Pussy Riot Gets An Expensive Tea Set About Them

Posted By News On November 10, 2012 - 7:37pm
Pussy Riot Gets An Expensive Tea Set About Them

A design student from Russia has decided to capitalize on the furor over punk band Pussy Riot in her homeland by creating a...tea set.

Muscovite Alina Tukhvatullina, 24, who has just completed an MA in design at London’s Kingston University, has designed what appears to be a traditional Russian tea set, but hidden among the Khokhloma floral patterns are the names of topics that are generating controversy in modern day Russia.

“Russia has a long tradition of intense discussions taking place around a tea urn known as a samovar,” Alina explained. “I have decided to design a 21st Century samovar which invites Russia’s leaders and opposition to sit down together to try to resolve the country’s current problems.”

The ‘Reconciliation Samovar’ recognizes the traditional Russian tea party dating from the Eighteenth Century when aristocratic families spent hours drinking tea by the samovar. These parties were an opportunity for extended discussion on matters of the day, with the decorative samovar serving as a symbolic centerpiece.

Recent protests against the government have gathered momentum since the presidential election of March 2012. The Reconciliation Samovar is the kind of symbolic things expatriate students come up with - the samovar that can fix politics. Topics of controversial debate, including Pussy Riot, are discretely engraved in a decorative pattern onto the tea set as a prompt for discussion. The research also draws on tradition for elaborate, coded narrative tattoos which evolved within the Soviet Union's prisons, graphically detailing criminal status or time served.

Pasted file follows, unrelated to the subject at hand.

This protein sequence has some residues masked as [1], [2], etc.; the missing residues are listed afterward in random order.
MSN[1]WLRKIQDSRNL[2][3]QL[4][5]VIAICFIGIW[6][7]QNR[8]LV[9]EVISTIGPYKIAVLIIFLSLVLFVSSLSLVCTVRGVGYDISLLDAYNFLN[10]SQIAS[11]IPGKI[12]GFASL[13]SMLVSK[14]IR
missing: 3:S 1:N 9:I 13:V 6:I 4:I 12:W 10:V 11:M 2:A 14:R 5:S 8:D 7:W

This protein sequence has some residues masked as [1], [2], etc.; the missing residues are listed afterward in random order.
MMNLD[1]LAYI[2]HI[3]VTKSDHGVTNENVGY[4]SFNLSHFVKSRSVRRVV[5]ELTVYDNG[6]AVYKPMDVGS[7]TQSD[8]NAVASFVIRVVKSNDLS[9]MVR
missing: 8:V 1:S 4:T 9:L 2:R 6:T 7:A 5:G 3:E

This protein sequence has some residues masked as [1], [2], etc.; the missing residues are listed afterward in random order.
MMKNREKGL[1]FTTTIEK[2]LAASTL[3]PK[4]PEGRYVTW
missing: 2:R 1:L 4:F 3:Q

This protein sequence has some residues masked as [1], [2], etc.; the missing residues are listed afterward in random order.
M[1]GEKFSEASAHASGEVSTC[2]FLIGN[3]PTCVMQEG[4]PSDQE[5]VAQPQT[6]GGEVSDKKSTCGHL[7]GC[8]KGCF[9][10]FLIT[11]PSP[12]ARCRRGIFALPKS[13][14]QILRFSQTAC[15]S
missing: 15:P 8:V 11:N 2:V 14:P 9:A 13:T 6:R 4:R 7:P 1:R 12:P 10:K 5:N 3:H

If a punk band likes that an English design student has made a tea set about them, they are not a punk band. But Pussy Riot was in it for the publicity so they might be okay with this.

Alina’s tea set includes plates to put lemon and sugar on which contain the letters that spell Pussy Riot. Three members of the all-female punk band were sentenced to two years in prison last month on charges of hooliganism motivated by religious hatred after performing a song attacking President Vladimir Putin in a Moscow cathedral. The Pussy Riot case has divided opinion in Russia but the musicians have won support from, among others, Barack Obama, Amnesty International, Sir Paul McCartney and Madonna.

“My Reconciliation Samovar is a symbolic invitation to both parties - opposition and government - to rediscover common territory and embrace the Russian tradition of meaningful discussion at the samovar,” Alina said. “The partially disguised messages draw on the Communist-era tradition for elaborate, coded narrative tattoos which evolved in the Soviet Union’s prisons.”

The sugar plate also contains the wording of the law under which the members of Pussy Riot were prosecuted, while the lemon plate contains the words of the right to free assembly which is enshrined in the Russian constitution.

The tea urn itself includes a reference to another cause celebre in Russian politics – the killing of Serge Magnitsky. The lawyer was arrested after uncovering a massive fraud and, a year later, was found beaten to death in his prison cell.

"Pussy Riot is a high profile case highlighting the situation with freedom of expression in post-Soviet Russia," course leader of MA Design: Product and Space at Kingston University, Colin Holden, said. “Alina's project recognises this and reflects it in a traditional, Russian way. Her interest has been prompted by the benefit of a fresh perspective from distance here in Kingston.”

This is a fantastic idea and a beautiful exposition. Thank you!

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